“The White Crow” Examines Nureyev, the Early Years

Image courtesy of theeconomist.com

There is no doubt that Rudolf Nureyev was a legend in and out of the ballet world. At the peak of his career in the 1960s and 70s, Nureyev was a larger than life character that traversed the worlds of dance, theatre, film and celebrity. No other dancer, until Nureyev, achieved the international stardom and media proliferation that was a constant companion to his unbelievable stagecraft.

And though Nureyev career and life has been studied, dissected, and examined almost ad nauseum since his untimely death in 1993, very few of the many documentaries have looked closely at his childhood and his life before he became an international ballet star.In David Hare’s “The White Crow,” Nureyev’s life, before he become a media star, is carefully examined, from his poverty-stricken existence as a young boy in Ufa, Bashkortostan, Russia to his student life at the prestigious Vaganova Choreographic Institute in Leningrad, Russia to his escape to freedom at the Orly Airport in Paris in 1961. These previously unexamined years gives a unique view into the brooding personality of Nureyev. And though there is no doubt that Nureyev loved the spotlight and adoration of ballet fans, he was, at times, introverted, cautious, untrusting, and extremely arrogant. If any artist possessed qualities that could be found of both sides of the coin, Nureyev did.

Image courtesy of variety.com

Oleg Ivanko as Nureyev possesses many of the qualities of a young Nureyev. He has a prodigious ballet technique, deep brooding eyes, the same flaring nostrils—a true sign of genius—and a high opinion of himself. In Ivanko’s Nureyev we also see an unquenchable thirst for knowledge and all things Western.What perhaps stands out most about Ivanko’s Nureyev is his obsession with making himself the Kirov Ballet’s premier danseur. In “The White Crow” we witness Nureyev’s unrelenting drive to make his technique and his artistry unsurpassable by any other dancer at that time. Interestingly, the male ballet star of the Kirov at the time of Nureyev’s defection was Yuri Soloviev (Serge Polunin). Soloviev was a classical dancer more in the vein of what the Kirov respected, unlike Nureyev wild, pantherine presence on stage. And though the authorities were putting all their hopes and press of Soloviev, Nureyev became the star of the European tour.

Much has been written about Nureyev’s relationship with Alexander Pushkin, his ballet teacher and mentor. Ralph Fiennes, who also directed this film, portrays Pushkin as a quiet, elegant man who is slightly cuckolded by his wife Xenia (Chulpan Khamatova), with whom Nureyev later had an intense sexual relationship. Fiennes superbly demonstrates how Pushkin’s measured by firm mentorship of Nureyev helped restrain some of his unruly behavior without watering down his artistry. Fiennes also brilliantly captures in this film the austerity and blandness of every day life in Soviet Russia and how something as magical as a ballet could bring fantasy and joy to the human spirit.; particularly, in a society where artistic freedom was carefully monitored.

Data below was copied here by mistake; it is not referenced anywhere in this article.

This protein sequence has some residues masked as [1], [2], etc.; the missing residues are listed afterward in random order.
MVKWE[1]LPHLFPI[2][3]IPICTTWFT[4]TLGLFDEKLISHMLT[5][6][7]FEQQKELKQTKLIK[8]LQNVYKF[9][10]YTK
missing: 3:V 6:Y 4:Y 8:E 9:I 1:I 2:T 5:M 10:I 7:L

Image courtesy of sundaytimes.com

Perhaps, the most interesting aspect of “The White Crow” were the scenes where Nureyev (Oleg Ivanko) is exploring the seedier sides of Paris before his defection. Cases in point were smoky cafes with same-sex couples and back alleys with subversive characters. All these influences feed Nureyev’s curiosity and imagination, which made it only natural for him to defect, especially after his affront to KGB authorities was to end his career at the Kirov Ballet.

Image courtesy of thetimes.com

With “The White Crow” audience will witness all the tragedy and passionate vibrancy that made s young inchoate Nureyev the great artist that the world would come to adore. Out of the seedling of talent, determination and boldness was borne a dance artist that forever changed the image of male ballet dancers. And “The White Crow” details how it all began!!

“The White Crow” opens in select theaters on April 26.

—William S. Gooch

Speak Your Mind

*

Copyright © 2012-2019 | Fashion Reverie Publications, LLC - All Rights Reserved